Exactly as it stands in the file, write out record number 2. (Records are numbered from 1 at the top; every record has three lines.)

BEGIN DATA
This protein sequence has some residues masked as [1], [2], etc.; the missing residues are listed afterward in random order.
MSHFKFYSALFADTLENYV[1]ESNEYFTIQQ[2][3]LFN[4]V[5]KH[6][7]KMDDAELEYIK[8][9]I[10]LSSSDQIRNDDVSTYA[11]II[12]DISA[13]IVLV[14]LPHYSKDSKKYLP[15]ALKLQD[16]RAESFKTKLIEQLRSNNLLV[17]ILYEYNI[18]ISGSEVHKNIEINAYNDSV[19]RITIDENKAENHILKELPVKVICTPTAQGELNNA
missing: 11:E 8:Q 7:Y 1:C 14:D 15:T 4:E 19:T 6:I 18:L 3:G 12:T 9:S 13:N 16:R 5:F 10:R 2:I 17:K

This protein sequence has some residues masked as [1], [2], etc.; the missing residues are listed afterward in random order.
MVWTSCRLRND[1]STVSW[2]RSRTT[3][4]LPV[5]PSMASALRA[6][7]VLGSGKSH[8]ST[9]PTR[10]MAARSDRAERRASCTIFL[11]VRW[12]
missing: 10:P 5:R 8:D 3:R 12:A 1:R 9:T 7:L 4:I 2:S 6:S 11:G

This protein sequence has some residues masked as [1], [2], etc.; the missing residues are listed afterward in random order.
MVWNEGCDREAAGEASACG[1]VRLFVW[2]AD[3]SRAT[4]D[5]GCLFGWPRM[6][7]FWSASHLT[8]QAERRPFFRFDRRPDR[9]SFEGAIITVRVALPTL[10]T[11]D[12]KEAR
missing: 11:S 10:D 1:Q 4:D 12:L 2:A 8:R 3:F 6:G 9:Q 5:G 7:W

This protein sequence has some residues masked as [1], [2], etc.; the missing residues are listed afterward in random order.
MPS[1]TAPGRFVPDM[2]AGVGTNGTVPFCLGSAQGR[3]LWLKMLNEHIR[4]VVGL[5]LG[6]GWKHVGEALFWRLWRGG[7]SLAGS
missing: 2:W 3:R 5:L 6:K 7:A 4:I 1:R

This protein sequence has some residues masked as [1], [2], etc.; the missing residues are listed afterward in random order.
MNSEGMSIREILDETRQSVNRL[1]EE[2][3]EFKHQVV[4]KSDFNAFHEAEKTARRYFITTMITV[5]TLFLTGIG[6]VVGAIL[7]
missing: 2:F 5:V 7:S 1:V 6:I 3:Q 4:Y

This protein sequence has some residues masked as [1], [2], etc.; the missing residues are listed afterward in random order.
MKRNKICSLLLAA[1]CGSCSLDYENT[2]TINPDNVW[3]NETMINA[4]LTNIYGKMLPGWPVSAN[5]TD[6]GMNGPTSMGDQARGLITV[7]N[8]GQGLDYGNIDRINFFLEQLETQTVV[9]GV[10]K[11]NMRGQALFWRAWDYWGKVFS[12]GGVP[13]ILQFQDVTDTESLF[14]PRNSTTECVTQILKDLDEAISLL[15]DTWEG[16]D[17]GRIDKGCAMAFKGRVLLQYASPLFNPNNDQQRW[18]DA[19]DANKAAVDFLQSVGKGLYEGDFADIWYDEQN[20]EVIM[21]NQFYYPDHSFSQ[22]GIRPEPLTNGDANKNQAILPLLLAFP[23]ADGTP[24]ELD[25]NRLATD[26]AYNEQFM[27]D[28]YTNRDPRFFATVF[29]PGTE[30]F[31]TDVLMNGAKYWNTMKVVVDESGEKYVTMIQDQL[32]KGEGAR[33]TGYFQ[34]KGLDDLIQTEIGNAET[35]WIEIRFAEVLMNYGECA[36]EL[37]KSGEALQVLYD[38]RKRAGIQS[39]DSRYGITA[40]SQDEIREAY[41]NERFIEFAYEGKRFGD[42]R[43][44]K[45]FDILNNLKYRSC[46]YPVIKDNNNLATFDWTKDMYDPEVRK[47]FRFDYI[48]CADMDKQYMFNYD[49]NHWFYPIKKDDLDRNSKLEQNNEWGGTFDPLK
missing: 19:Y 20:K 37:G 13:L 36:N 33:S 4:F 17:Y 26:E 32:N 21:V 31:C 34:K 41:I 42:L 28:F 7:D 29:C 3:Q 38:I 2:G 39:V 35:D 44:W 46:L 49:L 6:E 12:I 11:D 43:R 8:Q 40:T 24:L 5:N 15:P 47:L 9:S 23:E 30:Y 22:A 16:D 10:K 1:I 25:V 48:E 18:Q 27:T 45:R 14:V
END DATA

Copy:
This protein sequence has some residues masked as [1], [2], etc.; the missing residues are listed afterward in random order.
MVWTSCRLRND[1]STVSW[2]RSRTT[3][4]LPV[5]PSMASALRA[6][7]VLGSGKSH[8]ST[9]PTR[10]MAARSDRAERRASCTIFL[11]VRW[12]
missing: 10:P 5:R 8:D 3:R 12:A 1:R 9:T 7:L 4:I 2:S 6:S 11:G